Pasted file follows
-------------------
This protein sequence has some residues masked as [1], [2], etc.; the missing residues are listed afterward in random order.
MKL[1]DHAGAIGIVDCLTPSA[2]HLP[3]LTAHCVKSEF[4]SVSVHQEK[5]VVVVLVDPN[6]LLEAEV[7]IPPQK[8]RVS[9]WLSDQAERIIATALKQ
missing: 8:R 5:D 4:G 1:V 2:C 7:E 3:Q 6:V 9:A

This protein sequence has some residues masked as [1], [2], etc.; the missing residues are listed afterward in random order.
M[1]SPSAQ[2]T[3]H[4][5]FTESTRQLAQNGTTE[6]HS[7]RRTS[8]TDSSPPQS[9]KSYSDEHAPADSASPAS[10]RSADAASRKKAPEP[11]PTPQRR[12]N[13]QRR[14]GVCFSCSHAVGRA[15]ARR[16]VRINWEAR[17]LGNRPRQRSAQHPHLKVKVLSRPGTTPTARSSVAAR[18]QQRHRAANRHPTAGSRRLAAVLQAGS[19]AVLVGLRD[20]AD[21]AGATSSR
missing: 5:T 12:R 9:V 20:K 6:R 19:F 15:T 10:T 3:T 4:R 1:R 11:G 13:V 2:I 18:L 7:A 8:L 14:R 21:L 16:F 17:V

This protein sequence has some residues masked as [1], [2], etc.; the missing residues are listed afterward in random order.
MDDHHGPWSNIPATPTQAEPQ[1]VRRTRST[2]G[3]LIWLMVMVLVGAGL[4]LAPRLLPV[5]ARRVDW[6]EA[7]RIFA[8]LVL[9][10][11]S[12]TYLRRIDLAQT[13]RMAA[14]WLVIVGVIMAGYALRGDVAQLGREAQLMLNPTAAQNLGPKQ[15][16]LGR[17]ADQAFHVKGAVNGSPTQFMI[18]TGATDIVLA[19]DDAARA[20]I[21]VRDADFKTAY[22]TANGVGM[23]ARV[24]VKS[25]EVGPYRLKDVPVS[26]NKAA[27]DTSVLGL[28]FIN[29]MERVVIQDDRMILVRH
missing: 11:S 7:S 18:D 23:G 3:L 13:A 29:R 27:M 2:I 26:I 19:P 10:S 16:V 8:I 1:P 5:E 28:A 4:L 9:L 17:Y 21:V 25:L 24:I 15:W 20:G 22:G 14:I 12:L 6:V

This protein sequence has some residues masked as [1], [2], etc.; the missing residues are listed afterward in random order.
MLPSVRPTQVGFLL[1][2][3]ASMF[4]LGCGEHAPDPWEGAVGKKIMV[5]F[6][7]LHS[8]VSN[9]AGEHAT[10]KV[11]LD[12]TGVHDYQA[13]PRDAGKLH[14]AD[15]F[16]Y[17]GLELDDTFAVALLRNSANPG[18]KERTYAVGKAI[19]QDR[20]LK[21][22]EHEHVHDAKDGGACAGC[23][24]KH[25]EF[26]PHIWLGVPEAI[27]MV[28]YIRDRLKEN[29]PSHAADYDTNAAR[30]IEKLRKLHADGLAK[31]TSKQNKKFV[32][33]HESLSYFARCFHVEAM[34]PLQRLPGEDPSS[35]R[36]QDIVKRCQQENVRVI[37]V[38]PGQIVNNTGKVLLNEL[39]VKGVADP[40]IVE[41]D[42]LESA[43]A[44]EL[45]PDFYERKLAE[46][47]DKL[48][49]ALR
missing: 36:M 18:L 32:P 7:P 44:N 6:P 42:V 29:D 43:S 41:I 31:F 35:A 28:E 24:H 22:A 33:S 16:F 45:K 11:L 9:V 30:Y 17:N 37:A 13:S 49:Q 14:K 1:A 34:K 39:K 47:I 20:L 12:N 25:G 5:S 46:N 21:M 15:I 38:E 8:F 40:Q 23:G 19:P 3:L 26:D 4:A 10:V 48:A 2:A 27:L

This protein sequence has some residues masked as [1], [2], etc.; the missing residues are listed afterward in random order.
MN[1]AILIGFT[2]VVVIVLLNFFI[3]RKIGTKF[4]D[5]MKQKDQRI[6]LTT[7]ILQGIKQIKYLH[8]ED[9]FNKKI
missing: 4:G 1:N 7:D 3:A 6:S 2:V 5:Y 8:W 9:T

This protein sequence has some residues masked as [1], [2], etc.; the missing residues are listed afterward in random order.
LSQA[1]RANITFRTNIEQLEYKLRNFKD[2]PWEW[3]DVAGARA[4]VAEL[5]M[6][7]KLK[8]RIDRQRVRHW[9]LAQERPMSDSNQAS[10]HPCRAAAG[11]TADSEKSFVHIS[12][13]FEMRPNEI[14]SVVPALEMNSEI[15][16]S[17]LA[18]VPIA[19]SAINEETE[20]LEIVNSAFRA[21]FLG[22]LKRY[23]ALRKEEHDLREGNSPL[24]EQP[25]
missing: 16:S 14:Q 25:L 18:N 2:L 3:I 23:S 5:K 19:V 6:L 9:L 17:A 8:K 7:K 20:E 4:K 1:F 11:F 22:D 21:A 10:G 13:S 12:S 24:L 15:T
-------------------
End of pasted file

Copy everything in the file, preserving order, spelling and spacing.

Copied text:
This protein sequence has some residues masked as [1], [2], etc.; the missing residues are listed afterward in random order.
MKL[1]DHAGAIGIVDCLTPSA[2]HLP[3]LTAHCVKSEF[4]SVSVHQEK[5]VVVVLVDPN[6]LLEAEV[7]IPPQK[8]RVS[9]WLSDQAERIIATALKQ
missing: 8:R 5:D 4:G 1:V 2:C 7:E 3:Q 6:V 9:A

This protein sequence has some residues masked as [1], [2], etc.; the missing residues are listed afterward in random order.
M[1]SPSAQ[2]T[3]H[4][5]FTESTRQLAQNGTTE[6]HS[7]RRTS[8]TDSSPPQS[9]KSYSDEHAPADSASPAS[10]RSADAASRKKAPEP[11]PTPQRR[12]N[13]QRR[14]GVCFSCSHAVGRA[15]ARR[16]VRINWEAR[17]LGNRPRQRSAQHPHLKVKVLSRPGTTPTARSSVAAR[18]QQRHRAANRHPTAGSRRLAAVLQAGS[19]AVLVGLRD[20]AD[21]AGATSSR
missing: 5:T 12:R 9:V 20:K 6:R 19:F 15:T 10:T 3:T 4:R 1:R 11:G 13:V 2:I 18:L 7:A 8:L 14:R 21:L 16:F 17:V

This protein sequence has some residues masked as [1], [2], etc.; the missing residues are listed afterward in random order.
MDDHHGPWSNIPATPTQAEPQ[1]VRRTRST[2]G[3]LIWLMVMVLVGAGL[4]LAPRLLPV[5]ARRVDW[6]EA[7]RIFA[8]LVL[9][10][11]S[12]TYLRRIDLAQT[13]RMAA[14]WLVIVGVIMAGYALRGDVAQLGREAQLMLNPTAAQNLGPKQ[15][16]LGR[17]ADQAFHVKGAVNGSPTQFMI[18]TGATDIVLA[19]DDAARA[20]I[21]VRDADFKTAY[22]TANGVGM[23]ARV[24]VKS[25]EVGPYRLKDVPVS[26]NKAA[27]DTSVLGL[28]FIN[29]MERVVIQDDRMILVRH
missing: 11:S 7:S 18:D 23:G 3:L 13:A 29:R 27:M 2:I 26:I 19:P 10:S 16:V 8:I 1:P 5:E 28:A 4:L 9:L 17:Y 21:V 25:L 24:I 15:W 20:G 22:G 14:I 12:L 6:V

This protein sequence has some residues masked as [1], [2], etc.; the missing residues are listed afterward in random order.
MLPSVRPTQVGFLL[1][2][3]ASMF[4]LGCGEHAPDPWEGAVGKKIMV[5]F[6][7]LHS[8]VSN[9]AGEHAT[10]KV[11]LD[12]TGVHDYQA[13]PRDAGKLH[14]AD[15]F[16]Y[17]GLELDDTFAVALLRNSANPG[18]KERTYAVGKAI[19]QDR[20]LK[21][22]EHEHVHDAKDGGACAGC[23][24]KH[25]EF[26]PHIWLGVPEAI[27]MV[28]YIRDRLKEN[29]PSHAADYDTNAAR[30]IEKLRKLHADGLAK[31]TSKQNKKFV[32][33]HESLSYFARCFHVEAM[34]PLQRLPGEDPSS[35]R[36]QDIVKRCQQENVRVI[37]V[38]PGQIVNNTGKVLLNEL[39]VKGVADP[40]IVE[41]D[42]LESA[43]A[44]EL[45]PDFYERKLAE[46][47]DKL[48][49]ALR
missing: 36:M 18:L 32:P 7:P 44:N 6:P 42:V 29:D 43:S 41:I 31:F 35:A 28:E 24:H 22:A 33:S 16:F 45:K 11:L 9:V 30:Y 17:N 37:A 13:S 49:Q 14:K 1:A 34:K 39:K 47:I 20:L 12:N 25:G 5:S 46:N 21:M 15:I 38:E 8:F 40:Q 23:G 19:P 3:L 26:D 4:A 10:V 48:A 2:A 27:L

This protein sequence has some residues masked as [1], [2], etc.; the missing residues are listed afterward in random order.
MN[1]AILIGFT[2]VVVIVLLNFFI[3]RKIGTKF[4]D[5]MKQKDQRI[6]LTT[7]ILQGIKQIKYLH[8]ED[9]FNKKI
missing: 4:G 1:N 7:D 3:A 6:S 2:V 5:Y 8:W 9:T

This protein sequence has some residues masked as [1], [2], etc.; the missing residues are listed afterward in random order.
LSQA[1]RANITFRTNIEQLEYKLRNFKD[2]PWEW[3]DVAGARA[4]VAEL[5]M[6][7]KLK[8]RIDRQRVRHW[9]LAQERPMSDSNQAS[10]HPCRAAAG[11]TADSEKSFVHIS[12][13]FEMRPNEI[14]SVVPALEMNSEI[15][16]S[17]LA[18]VPIA[19]SAINEETE[20]LEIVNSAFRA[21]FLG[22]LKRY[23]ALRKEEHDLREGNSPL[24]EQP[25]
missing: 16:S 14:Q 25:L 18:N 2:L 3:I 23:S 5:K 19:V 6:L 9:L 17:A 8:K 7:K 20:E 4:K 1:F 11:F 22:D 21:A 10:G 13:S 12:S 24:L 15:T